April 13, 2001

Need for organ donors is critical

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Dr. J. Donald M. Gass, professor of Ophthalmology and Visual Sciences.

Each month, 1,000 people are added to the national organ transplant waiting list, which tops more than 75,000. Nearly half of the patients die waiting for a life-saving transplant.

Although 89 percent of the U.S. population favors donation, only 1 in 4 consent – leaving the rate of donation around 5,000 a year, far below the demand.

The Transplant Center at Vanderbilt University Medical Center wants to help increase interest in organ and tissue donation. On Wednesday, April 18 from 8:30 a.m. to 3 p.m., the center will have two informational booths located in the Medical Center North lobby and in the Learning Center in conjunction with the monthly blood drive.

Each booth will be staffed by transplant recipients, who will answer questions and offer educational materials about organ donation.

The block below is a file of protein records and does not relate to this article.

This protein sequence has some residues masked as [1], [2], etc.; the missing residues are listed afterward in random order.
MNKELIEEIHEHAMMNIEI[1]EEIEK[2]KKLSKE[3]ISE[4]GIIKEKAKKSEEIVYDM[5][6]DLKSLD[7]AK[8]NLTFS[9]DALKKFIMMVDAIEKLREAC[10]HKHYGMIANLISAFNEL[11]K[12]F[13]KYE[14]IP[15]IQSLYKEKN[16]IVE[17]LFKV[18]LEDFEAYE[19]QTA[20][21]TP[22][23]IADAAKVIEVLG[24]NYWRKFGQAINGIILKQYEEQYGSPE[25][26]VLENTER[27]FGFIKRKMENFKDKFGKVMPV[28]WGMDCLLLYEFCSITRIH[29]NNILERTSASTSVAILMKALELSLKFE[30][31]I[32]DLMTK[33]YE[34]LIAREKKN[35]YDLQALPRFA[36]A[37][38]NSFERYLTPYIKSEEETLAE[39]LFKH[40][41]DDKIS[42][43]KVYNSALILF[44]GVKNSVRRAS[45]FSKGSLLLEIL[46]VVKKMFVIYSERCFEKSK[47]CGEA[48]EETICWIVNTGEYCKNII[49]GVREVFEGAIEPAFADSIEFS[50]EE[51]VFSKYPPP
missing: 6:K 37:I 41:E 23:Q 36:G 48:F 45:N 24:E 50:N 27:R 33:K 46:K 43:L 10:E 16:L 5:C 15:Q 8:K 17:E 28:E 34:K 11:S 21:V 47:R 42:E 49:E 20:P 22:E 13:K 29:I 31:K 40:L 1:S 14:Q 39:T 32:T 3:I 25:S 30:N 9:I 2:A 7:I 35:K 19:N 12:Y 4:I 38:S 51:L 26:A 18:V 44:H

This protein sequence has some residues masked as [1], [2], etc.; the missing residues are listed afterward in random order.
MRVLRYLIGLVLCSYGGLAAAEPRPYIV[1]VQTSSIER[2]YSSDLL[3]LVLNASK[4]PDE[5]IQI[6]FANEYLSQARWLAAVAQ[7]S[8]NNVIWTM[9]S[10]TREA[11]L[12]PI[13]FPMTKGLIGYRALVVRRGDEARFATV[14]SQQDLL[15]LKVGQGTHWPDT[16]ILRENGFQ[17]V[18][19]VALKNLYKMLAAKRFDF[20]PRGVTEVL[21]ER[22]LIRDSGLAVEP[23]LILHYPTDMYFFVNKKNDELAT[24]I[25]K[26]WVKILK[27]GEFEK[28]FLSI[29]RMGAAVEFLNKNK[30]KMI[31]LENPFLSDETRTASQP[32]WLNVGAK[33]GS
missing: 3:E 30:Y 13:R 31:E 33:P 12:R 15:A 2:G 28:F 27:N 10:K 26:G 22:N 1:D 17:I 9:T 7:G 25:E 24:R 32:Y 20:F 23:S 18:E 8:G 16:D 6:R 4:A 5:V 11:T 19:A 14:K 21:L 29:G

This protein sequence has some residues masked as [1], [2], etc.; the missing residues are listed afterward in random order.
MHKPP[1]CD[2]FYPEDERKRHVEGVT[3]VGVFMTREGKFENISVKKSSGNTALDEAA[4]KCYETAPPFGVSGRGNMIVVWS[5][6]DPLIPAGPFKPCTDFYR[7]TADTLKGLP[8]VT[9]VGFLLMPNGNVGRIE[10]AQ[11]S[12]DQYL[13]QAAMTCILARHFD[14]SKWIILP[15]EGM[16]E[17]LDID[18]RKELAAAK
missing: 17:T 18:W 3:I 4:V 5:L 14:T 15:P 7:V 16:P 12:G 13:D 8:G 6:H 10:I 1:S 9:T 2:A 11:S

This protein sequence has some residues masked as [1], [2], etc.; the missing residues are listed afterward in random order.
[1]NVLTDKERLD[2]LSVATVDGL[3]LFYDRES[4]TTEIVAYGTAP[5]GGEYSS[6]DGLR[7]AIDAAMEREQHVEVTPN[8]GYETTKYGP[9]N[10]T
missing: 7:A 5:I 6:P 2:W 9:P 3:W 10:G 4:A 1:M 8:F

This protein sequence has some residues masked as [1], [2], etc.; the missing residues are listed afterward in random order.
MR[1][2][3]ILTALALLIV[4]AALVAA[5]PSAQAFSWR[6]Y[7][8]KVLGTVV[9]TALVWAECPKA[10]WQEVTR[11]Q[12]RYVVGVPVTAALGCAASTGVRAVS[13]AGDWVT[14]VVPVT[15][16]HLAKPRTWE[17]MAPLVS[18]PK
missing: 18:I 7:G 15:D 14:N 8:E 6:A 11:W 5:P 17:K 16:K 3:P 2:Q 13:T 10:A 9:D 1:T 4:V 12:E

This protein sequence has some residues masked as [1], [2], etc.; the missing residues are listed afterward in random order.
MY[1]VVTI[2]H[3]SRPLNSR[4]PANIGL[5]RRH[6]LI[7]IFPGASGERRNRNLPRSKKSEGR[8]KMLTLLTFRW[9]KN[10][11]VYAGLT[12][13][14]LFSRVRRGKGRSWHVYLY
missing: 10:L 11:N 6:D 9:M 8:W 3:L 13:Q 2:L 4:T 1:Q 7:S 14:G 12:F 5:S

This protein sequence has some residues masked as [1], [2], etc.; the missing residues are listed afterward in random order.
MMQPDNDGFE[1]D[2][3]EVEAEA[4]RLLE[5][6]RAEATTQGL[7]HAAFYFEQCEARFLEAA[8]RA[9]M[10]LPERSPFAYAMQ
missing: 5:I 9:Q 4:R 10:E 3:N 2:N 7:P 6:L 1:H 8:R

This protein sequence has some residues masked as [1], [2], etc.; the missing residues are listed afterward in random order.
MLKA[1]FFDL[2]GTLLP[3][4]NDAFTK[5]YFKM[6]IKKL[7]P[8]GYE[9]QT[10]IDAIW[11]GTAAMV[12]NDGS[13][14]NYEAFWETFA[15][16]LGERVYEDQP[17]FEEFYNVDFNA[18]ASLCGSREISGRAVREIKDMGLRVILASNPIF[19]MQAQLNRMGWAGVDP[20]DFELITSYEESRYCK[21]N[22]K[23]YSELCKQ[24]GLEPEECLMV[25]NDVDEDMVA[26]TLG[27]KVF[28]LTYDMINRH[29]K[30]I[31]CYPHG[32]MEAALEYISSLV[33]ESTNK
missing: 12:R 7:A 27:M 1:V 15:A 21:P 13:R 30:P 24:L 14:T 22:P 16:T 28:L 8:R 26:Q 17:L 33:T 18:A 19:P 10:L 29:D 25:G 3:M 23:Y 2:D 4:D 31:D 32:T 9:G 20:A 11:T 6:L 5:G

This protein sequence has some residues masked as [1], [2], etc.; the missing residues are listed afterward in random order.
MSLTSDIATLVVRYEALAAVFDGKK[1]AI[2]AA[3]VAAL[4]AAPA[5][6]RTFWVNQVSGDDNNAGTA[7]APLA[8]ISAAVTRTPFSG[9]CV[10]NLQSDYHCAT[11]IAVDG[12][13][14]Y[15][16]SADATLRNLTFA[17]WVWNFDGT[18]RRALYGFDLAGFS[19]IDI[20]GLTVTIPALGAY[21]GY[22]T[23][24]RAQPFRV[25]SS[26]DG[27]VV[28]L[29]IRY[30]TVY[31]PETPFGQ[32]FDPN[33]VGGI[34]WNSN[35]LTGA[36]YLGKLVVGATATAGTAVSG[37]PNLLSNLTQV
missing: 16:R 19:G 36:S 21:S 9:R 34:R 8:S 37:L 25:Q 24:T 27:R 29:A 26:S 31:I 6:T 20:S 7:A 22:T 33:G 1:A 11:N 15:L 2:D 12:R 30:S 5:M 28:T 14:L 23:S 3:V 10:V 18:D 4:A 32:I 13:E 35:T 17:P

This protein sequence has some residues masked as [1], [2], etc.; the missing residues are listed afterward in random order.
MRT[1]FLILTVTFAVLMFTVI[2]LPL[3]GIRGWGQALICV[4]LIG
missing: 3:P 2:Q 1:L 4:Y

While the national statistics are staggering, local numbers are no better. Currently, nearly 1,500 Tennesseans are waiting for organs. In 2000, Tennessee had 240 organ donors and 99 Tennesseans died waiting.

When a body is donated for transplant more than 100 people can benefit. Not only are organs used, but bones and tissues are also valuable life-enhancing transplants. More than 600,000 people benefit each year from tissue transplants, while more than 45,000 have better vision each year because of corneal transplants.

Donated tissue is used in a variety of ways:

Heart valves allow the replacement of a damaged aortic or pulmonary valve.

Donated corneas allow the restoration of vision or prevention of blindness.

Bone saves an arm or leg from amputation and repairs other skeletal defects.

Connective tissue, such as tendons and ligaments, allow a knee, shoulder or Achilles tendon to be repaired, returning mobility.

Skin is the most life-saving transplant and is primarily used to treat burn victims. It saves more lives every year than all organ and tissue transplants combined. The donated skin is as thin as a sunburn peel when removed.